Today, in the monastery, we re-read chapter 20 of the Rule of St Benedict, On Reverence in Prayer. Every time we hear it, I find new depths of wisdom and insight. This morning I was struck by what Benedict says about how we should approach someone from whom we want to ask a favour, with humility and respect (RB 20.1). That brought me up short. I haven’t noticed much humility and respect in recent political debates, nor in many sections of social media, though often enough a favour was being sought, whether it be a vote, funding for a project or help of another kind. Maybe we should do a little re-thinking. Humility doesn’t mean pretending we are of no value, on the contrary, it means being honest about our real value; respect doesn’t mean fawning, it literally means taking a second look, i.e. giving enough time to the other to register their true worth. Humility and respect are, so to say, two sides of the same coin and both are necessary for genuine human — and consequently humane — engagement. If our interactions are characterised by humility and respect, there can be no bullying. On the contrary, there is much more chance of a meeting of minds, of co-operation and the creation of lasting peace and goodwill. Something worth aiming for, wouldn’t you say?

Facebooktwitterredditpinterestlinkedintumblrmail

13 thoughts on “Are We All Becoming Bullies?”

  1. While admitting that I did skim read some of this, I think you have hit several nails on the head at once, which is an achievement!

    Thanks so much. A call for rumination I think.

    Also thank you for introducing me to the word ‘deflation’. Searching for its etymology was rewarding. xxxx

    Reply
  2. Brilliant as ever – thank you! I flatter myself in thinking that I am generally intelligent, caring, thoughtful and considerate of others and, more to the point, that I know what respect is … but, and here it is, shame on me, I had never ever deconstructed the word as you have done – to take a second or, for that matter in my case being a “last person to have the floor is right”, nth look. Bless you for opening my eyes, again.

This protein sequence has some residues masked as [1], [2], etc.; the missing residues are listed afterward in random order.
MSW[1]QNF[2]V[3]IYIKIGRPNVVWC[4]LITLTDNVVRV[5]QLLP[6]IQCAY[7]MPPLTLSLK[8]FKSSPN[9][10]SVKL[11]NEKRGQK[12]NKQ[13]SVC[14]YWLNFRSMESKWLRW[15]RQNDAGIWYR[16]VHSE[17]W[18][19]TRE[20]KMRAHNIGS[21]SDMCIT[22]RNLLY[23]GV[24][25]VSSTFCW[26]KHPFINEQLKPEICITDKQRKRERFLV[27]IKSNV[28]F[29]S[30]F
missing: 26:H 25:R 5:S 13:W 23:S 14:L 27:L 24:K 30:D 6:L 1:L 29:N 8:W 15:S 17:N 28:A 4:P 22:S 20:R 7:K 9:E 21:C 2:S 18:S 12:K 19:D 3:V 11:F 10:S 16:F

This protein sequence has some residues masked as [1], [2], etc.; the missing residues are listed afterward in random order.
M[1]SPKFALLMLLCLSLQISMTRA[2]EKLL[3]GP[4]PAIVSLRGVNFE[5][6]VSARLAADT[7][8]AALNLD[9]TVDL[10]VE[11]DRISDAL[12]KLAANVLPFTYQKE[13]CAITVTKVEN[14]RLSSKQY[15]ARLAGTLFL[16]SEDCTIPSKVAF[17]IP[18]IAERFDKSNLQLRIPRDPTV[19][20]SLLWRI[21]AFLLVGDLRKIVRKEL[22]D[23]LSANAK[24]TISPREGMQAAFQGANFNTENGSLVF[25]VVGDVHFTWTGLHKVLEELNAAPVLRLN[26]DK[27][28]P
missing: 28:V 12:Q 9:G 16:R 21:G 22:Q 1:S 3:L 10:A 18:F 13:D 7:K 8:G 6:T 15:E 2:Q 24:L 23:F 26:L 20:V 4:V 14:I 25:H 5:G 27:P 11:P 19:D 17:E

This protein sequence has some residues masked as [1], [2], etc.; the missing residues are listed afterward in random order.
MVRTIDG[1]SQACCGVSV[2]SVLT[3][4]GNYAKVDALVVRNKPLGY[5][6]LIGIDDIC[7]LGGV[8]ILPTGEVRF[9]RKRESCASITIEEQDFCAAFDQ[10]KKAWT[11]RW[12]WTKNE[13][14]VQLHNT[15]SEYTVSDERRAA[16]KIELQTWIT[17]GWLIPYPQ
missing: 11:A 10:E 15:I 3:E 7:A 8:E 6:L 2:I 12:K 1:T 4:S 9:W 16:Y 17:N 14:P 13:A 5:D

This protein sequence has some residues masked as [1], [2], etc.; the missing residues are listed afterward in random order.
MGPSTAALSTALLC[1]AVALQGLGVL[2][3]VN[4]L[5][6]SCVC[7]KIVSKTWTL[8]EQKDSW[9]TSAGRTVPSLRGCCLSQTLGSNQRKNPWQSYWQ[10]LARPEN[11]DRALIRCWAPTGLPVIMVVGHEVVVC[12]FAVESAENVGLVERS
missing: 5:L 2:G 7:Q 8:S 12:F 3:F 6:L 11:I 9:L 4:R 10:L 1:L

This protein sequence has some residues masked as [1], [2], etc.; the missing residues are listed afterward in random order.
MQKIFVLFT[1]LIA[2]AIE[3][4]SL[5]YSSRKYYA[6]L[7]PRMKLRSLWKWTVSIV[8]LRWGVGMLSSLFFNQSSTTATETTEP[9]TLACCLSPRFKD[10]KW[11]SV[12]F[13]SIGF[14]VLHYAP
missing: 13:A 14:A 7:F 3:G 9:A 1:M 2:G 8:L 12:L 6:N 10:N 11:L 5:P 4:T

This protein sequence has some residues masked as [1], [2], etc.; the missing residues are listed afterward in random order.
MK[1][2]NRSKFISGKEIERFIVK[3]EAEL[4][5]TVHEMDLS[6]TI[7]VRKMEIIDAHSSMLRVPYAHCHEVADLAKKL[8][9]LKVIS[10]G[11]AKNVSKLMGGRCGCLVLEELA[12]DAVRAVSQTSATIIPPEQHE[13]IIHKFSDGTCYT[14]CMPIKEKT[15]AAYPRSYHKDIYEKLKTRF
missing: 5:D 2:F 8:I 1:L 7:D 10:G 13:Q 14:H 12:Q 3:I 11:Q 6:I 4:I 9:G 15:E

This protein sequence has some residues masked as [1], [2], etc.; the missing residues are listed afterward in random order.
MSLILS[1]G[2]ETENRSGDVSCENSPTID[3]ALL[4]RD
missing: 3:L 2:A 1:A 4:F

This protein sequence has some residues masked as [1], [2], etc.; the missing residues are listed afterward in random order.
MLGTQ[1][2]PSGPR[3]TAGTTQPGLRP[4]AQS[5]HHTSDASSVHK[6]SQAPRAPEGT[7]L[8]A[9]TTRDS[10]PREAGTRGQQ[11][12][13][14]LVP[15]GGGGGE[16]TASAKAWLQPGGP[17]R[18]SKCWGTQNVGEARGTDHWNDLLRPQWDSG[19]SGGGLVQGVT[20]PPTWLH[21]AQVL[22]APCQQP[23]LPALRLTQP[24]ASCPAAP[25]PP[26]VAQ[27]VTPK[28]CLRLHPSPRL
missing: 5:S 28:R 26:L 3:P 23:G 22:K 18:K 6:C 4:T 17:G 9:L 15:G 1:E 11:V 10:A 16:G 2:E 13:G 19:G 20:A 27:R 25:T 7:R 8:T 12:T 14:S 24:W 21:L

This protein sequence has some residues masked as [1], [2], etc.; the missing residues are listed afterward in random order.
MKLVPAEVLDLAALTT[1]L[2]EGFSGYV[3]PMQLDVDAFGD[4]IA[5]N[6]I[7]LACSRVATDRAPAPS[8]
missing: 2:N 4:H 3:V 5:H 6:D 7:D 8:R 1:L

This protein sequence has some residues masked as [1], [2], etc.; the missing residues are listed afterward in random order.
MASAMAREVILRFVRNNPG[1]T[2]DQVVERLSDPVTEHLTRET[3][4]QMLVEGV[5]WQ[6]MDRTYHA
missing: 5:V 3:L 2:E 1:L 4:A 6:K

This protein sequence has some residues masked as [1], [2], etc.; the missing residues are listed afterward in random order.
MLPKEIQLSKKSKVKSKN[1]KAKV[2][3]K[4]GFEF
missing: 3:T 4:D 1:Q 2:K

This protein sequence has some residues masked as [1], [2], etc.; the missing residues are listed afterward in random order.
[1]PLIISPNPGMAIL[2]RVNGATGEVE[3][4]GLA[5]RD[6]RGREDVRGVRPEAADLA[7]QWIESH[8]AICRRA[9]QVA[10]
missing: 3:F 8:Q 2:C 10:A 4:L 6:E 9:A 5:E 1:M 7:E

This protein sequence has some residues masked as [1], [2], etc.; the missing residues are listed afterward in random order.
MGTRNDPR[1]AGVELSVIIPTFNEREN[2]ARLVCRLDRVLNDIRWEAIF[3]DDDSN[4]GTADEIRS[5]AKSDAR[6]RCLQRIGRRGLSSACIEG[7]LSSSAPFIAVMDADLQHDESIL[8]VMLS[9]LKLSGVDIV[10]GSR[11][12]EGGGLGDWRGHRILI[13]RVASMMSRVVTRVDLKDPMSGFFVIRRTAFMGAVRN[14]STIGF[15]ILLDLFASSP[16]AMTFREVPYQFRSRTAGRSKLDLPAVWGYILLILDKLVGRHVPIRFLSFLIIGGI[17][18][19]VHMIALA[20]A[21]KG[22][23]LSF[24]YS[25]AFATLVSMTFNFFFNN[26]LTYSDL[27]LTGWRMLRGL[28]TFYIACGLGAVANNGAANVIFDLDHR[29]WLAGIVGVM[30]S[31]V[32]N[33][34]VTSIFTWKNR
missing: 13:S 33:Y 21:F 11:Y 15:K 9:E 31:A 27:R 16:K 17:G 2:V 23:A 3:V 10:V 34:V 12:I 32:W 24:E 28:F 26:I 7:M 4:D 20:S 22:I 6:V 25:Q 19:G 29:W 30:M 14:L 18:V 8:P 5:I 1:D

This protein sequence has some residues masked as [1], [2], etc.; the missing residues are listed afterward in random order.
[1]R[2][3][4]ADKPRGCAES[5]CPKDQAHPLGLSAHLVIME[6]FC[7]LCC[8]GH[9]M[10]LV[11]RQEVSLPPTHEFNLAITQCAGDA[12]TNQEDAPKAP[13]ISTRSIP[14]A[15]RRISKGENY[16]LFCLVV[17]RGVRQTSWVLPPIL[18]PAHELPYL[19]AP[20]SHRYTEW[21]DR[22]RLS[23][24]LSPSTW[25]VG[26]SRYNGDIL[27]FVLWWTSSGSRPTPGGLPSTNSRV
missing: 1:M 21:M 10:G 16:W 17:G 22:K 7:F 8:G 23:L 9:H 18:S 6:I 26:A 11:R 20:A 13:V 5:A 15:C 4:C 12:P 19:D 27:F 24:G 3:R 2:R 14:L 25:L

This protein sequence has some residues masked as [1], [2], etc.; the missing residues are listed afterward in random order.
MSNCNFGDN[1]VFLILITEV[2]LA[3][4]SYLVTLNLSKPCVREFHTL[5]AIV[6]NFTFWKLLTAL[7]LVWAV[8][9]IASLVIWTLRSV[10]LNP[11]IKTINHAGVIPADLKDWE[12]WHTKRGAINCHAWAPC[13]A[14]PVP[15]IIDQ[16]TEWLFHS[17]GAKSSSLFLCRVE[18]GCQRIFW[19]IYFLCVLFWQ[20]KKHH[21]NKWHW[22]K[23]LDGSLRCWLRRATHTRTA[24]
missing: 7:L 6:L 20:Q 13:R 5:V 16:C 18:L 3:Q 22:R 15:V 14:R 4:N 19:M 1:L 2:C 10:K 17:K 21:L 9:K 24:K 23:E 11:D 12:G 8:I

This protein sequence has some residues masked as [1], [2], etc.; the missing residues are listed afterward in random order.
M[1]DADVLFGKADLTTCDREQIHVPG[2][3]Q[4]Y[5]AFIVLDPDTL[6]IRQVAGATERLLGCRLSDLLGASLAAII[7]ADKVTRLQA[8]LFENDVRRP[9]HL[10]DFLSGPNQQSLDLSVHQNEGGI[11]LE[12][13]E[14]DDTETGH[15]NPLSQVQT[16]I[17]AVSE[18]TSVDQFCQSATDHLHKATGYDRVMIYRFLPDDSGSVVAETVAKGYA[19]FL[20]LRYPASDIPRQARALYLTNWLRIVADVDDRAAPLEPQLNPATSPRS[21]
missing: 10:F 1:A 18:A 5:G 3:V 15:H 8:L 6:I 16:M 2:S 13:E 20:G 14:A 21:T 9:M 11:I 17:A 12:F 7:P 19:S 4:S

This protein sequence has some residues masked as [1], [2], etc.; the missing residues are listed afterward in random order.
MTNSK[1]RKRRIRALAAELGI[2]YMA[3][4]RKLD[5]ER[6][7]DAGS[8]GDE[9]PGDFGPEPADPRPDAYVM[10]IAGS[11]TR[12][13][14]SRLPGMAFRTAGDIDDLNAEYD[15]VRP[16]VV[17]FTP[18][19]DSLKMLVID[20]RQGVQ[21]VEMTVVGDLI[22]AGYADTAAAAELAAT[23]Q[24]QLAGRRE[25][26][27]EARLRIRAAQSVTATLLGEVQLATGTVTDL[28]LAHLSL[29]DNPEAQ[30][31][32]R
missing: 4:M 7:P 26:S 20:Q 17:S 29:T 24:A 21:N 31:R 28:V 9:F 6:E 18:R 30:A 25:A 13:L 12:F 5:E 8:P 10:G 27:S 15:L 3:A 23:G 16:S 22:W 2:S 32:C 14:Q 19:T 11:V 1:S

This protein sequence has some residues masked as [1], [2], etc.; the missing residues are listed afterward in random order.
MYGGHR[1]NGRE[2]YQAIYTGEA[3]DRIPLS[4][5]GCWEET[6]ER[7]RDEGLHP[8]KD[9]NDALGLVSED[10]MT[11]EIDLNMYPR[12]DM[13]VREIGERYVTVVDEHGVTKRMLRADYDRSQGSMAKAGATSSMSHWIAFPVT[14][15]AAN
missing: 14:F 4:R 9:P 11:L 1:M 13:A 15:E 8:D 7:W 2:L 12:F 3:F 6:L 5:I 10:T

Reply
  3. So much to ponder in this one. Thank you. And I admit my spoken words have been, and are, intemperate sometimes especially about certain high profile politicians, although I hope I’ve never made in print, any ad hominem attacks. I shall try to be more thoughtful.

    I do think though, that sometimes, it’s the powerlessness that many find themselves in that leads to such furious words.

    May I share a story? A fair few years ago I was a very active member of a Social media site for grandmothers. We discussed anything and everything – as well as our darling grandchildren – and the threads on religion, Catholicism in particular, were often quite horrible and misinformed. I used to debate as best I could (although I found it hard when subjects such as child abuse came up) and I felt my lack of theological knowledge very deeply as some posters were very articulate and well informed. Having to research my response certainly helped me to gain perspective and ensure I wasn’t cross! So did my slowness on a keyboard.